You have a slew of guests on “The Hollywood Recordings” including the late J Dilla (R.I.P.) how did you come to work with Dilla?

Shafiq:  The Jay Dee relationship came from working with Common.

Om’Mas:  We did a show and Madlib and Dilla were at the show watching.  Madlib had called Dilla and told him to come to the show.  So, I guess it all really started with Madlib.

So what about the album, who else makes an appearance on the album?

Om’Mas:  We have Erykah Badu, Talib Kweli, Capone-N-Noreaga, Kurupt, Ty and Kory, Lord Nez, Erika Rose.

Shafiq:  Also George Ann Muldrow.

Om’Mas:  Of course we have Pharoahe Monch and J Dilla.  It’s an amazing line up.

Shafiq:  Plus, you have Sa-Ra.

Sa-Ra has a very innovative sound, almost futuristic; who are your influences that help make up that sound?

Shafiq:  Our influences are from Monk to Punk.

Om’Mas:  That’s it.

So no names?

Om’Mas:  We draw as much from David Byrne and Tom Tom Club as we do from Duke Ellington.  This is what you have to understand, we are a repertoire based collective.  You have to view Sa-Ra as a mother hard drive that sits in the capitol heavily guarded and full of secrets and wonders.  We call upon the data and we release the knowledge as we see fit.  There is so much information there and it all amalgamates to the sound of Sa-Ra.  From Sly Stone to Billy Idol.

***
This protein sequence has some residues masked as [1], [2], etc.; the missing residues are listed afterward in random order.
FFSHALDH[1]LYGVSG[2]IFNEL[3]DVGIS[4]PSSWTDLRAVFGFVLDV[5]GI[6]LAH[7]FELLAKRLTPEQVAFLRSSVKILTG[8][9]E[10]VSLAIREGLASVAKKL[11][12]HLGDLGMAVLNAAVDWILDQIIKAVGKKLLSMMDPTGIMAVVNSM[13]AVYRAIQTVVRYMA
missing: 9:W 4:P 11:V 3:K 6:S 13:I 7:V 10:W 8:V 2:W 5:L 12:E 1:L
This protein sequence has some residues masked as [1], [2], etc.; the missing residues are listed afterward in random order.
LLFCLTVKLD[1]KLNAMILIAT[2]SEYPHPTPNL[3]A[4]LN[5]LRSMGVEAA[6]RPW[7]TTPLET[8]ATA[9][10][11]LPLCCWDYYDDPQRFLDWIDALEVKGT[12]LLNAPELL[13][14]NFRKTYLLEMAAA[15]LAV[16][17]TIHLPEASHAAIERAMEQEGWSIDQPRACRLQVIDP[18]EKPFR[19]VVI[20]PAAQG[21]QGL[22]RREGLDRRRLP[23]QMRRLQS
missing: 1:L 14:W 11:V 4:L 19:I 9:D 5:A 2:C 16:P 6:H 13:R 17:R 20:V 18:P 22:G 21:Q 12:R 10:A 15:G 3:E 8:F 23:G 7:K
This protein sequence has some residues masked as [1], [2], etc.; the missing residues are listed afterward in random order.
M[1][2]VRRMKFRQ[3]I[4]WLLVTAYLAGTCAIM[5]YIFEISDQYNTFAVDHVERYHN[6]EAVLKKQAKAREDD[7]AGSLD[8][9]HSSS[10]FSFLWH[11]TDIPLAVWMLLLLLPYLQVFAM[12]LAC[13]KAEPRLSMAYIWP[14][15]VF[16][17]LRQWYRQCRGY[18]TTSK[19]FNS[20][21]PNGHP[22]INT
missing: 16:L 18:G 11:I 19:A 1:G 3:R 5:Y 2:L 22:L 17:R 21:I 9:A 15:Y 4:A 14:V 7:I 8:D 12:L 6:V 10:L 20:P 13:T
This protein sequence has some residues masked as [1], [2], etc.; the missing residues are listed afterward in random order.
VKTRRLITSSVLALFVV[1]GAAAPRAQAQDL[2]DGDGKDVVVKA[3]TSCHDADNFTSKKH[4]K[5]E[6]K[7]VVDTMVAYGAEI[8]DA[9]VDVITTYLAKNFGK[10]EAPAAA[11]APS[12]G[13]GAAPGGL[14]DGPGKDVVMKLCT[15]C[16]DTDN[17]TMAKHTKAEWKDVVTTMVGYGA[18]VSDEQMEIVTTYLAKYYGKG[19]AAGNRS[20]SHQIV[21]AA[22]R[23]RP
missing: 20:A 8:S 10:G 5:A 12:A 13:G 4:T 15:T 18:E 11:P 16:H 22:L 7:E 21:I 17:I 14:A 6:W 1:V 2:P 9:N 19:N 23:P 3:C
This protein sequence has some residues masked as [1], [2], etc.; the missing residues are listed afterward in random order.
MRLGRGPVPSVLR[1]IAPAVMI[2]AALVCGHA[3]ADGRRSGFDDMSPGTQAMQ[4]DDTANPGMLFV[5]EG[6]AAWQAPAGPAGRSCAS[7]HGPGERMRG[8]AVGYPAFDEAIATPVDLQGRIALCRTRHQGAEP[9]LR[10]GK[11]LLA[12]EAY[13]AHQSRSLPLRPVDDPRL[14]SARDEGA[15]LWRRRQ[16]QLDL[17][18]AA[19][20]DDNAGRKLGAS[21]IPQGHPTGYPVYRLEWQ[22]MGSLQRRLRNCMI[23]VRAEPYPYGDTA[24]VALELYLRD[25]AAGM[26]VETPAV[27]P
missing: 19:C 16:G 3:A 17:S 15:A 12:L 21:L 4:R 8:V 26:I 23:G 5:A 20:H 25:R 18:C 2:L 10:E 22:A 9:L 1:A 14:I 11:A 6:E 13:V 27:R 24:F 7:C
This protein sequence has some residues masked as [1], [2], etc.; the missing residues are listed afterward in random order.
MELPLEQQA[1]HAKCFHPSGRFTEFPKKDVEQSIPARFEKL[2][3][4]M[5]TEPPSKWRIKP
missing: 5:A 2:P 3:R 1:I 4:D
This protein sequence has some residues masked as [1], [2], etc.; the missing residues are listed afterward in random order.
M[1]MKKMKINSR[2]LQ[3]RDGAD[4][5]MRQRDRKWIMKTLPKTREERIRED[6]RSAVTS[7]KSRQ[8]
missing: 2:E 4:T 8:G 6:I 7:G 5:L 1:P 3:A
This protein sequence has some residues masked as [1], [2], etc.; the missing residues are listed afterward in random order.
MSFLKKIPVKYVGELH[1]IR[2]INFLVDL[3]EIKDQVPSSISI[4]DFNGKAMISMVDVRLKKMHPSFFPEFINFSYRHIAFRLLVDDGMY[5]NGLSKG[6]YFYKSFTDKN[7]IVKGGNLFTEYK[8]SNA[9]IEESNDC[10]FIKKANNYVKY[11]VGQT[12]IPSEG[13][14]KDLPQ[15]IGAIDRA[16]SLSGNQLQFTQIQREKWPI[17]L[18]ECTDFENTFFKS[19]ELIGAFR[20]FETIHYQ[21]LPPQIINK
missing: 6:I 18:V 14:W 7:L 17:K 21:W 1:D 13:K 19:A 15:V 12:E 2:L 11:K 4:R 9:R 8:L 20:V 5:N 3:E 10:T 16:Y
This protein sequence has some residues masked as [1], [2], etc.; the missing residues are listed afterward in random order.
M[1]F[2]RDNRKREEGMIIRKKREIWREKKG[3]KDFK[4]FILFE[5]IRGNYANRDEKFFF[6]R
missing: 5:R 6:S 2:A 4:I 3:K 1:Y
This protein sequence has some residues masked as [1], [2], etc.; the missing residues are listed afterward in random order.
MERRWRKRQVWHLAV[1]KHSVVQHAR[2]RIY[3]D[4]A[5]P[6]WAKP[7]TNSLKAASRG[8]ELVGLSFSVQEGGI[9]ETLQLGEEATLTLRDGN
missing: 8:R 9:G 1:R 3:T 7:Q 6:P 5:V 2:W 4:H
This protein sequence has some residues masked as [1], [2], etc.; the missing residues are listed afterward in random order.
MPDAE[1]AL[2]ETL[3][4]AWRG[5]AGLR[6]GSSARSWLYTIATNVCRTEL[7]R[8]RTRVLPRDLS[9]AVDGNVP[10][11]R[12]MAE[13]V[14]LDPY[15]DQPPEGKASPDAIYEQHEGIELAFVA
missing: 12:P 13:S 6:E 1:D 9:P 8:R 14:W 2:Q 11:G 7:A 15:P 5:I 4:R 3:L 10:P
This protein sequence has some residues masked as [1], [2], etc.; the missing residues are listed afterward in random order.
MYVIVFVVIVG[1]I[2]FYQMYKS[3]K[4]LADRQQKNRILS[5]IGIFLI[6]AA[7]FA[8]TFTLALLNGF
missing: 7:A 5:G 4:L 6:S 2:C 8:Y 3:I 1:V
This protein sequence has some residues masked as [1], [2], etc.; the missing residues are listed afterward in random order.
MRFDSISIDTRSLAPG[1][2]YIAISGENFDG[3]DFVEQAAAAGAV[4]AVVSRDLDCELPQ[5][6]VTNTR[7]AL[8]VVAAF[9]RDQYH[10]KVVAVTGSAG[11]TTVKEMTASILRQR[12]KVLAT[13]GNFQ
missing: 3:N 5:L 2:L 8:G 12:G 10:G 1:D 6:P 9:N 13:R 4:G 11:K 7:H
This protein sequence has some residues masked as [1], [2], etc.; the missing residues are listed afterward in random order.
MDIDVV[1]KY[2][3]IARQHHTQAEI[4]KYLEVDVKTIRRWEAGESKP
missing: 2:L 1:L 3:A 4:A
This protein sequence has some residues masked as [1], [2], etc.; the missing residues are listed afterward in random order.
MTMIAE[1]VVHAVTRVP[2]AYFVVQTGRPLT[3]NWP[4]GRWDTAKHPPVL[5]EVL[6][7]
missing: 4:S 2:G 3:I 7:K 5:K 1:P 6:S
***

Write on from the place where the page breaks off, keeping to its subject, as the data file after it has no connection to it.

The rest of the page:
Shafiq:  Take a song like “Nasty You”.  The beat is nothing but a Ska drum beat, upbeat and then you might take the vocal performance of it and we draw from Rick James.  Then sonically we might draw from say Steely Dan.